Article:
In South Africa, the selection criteria for renewable energy projects insists on local content, local ownership and Broad Based Black Economic Empowerment; however, it is currently unclear to what extent the wind development will benefit local communities in the majority of cases. For instance, although many of the potential Independent Power Producers (IPPs) in South Africa meet the local content requirement, they are primarily funded by foreign private capital (Baker 2011). The amount of knowledge, skill and wealth transfer that occurs as a result of these transactions remains uncertain, at best.

Maximizing inclusiveness by establishing local ownership has proven successful in countries such as Germany and Denmark. In Denmark, for example, 80% of the wind energy is generated by community-owned farms, which consist of locals joined in co-operatives. In some African regions, community wind might prove to be difficult due to communal land and low buy-in capacity. Projects in South Africa strive to overcome these challenges, primarily with the support of the Development Bank for Southern Africa that aspires to structure and fund these attempts. Below are two examples that, although not commercial projects, provide inspirational cases that can be built upon for commercial farms.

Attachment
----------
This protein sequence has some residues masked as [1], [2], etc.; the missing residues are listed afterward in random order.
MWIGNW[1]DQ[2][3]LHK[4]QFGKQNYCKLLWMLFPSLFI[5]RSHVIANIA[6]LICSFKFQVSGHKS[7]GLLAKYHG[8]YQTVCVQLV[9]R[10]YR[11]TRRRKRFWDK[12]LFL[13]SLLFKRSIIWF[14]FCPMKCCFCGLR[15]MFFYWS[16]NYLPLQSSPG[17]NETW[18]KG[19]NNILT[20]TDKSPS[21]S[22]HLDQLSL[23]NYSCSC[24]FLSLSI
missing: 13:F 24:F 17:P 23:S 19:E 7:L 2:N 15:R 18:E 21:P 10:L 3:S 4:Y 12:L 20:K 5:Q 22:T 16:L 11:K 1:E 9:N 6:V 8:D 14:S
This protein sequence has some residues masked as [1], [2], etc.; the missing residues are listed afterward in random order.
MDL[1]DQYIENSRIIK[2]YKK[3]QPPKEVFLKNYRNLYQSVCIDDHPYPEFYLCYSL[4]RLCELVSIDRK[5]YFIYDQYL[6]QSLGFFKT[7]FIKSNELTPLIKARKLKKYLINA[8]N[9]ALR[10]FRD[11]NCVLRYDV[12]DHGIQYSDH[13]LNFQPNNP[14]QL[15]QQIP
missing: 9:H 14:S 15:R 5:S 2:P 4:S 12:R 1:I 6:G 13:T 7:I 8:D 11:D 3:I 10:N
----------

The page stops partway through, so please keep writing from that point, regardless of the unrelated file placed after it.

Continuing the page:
Other inspirational schemes for maximizing local inclusiveness could be derived from rural communities in West Denmark, where windmills are built around nature parks, thereby attracting tourists by offering renewable energy educational centres combined with remarkable nature experiences (MiM 2010). Many African regions have an exciting wild-life; combining this with renewable energy has the potential to increase the socio-economic impact of wind development in addition to providing a stable energy resource to the communities.

 

The Tsitsikamma Community Wind Farm consortium plans to generate 40 MW of wind power by 2013 from a R1-billion wind energy project in the Eastern Cape. The consortium is made up by Exxaro, the second-largest coal producer in South Africa, the IPP Watt Energy and the Tsitsikamma Development Trust which operates on behalf of the landowning community hold a 46 per cent stake. The rest, 54 per cent, is held by the Danish Industrialization Fund for Developing countries (IFU) and Danish IPP European Energy.  WATT Energy emphasizes community empowerment, job creation, poverty alleviation and rural development through renewable energy. The project aims to generate economic growth in the area, revenues will be for instance be used for schools and building human capacity (Baker 2011).